Misconceptions. Outright lies. Too often our history has been written by its villains.

Lies. Here’s a string of them, and all about the same man: Neal Adams is crazy. Neal Adams just didn’t like to work. Neal Adams was just being a troublemaker.

I can testify, as a firsthand witness: if there’s ever an accurate history of comics written, Neal Adams will be recognized not just as a brilliant and influential artist, but as a visionary, as a pioneer. As one of the heroes of the field. And if our future is as bright as I believe it can be, Neal Adams will be appreciated as the man who helped us turn a crucial corner toward that future.

I was there. I can testify. Neal Adams recognized that the talent was treated disgracefully. As much as he loved the doing of comics — l’ve never seen anybody work harder! Anybody who saw him can testify to this. Even the flu didn’t stop this guy — as much as he loved the doing, Neal was willing to sacrifice hours and days that amounted to years of a brilliant career, all to gain some measure of justice for Siegel and [Shuster] and others.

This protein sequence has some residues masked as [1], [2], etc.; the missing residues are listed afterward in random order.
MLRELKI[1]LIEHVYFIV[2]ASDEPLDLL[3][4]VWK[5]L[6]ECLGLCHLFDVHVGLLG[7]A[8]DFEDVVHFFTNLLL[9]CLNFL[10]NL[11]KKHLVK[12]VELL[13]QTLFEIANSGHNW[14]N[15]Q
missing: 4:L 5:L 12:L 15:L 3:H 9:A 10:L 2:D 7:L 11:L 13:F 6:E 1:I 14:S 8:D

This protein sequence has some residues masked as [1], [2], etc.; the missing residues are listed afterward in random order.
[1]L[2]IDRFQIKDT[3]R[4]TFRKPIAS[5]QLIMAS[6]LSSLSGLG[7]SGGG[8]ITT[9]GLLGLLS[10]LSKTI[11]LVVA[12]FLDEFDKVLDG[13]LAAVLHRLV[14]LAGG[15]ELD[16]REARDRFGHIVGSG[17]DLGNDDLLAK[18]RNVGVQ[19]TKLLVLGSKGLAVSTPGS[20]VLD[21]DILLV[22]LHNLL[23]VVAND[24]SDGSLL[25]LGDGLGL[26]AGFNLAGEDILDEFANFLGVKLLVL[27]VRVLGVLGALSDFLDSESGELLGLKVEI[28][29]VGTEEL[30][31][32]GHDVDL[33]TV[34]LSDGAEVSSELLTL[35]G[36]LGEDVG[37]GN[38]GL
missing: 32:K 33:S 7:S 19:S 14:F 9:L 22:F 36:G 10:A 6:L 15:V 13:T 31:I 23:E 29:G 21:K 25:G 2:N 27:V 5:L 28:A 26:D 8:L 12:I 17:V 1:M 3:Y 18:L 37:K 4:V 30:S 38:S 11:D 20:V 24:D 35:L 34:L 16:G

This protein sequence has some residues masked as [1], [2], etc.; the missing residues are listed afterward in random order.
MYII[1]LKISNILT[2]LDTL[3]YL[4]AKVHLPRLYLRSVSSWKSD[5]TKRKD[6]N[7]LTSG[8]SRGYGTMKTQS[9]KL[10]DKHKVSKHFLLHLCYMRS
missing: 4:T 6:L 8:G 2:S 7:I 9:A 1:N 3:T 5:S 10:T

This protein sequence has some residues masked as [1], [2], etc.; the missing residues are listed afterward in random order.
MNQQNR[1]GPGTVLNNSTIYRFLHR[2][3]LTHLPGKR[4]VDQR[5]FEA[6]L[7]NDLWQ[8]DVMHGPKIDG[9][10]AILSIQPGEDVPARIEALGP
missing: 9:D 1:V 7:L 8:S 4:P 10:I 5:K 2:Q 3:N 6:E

These days, cartoonists negotiate over how high a royalty is to be paid, not whether or not any will be paid at all. Neal came into a field where royalties were unheard of. A field where publishers routinely allowed original artwork to be stolen or shredded — did you know that at least one major publisher used to routinely shred the original artwork?

Picture something from the Golden Age. Something by your favorite artist. Joe Kubert, whoever, Carmine Infantino. Back then the originals were bigger [gesturing to indicate page size]. Now imagine taking this Joe Kubert page, and shoving it into a shredder and watching the little fingers come out the other end [miming action described]. I’ve just described to you the first work that one publisher gave to several comic book writers I know.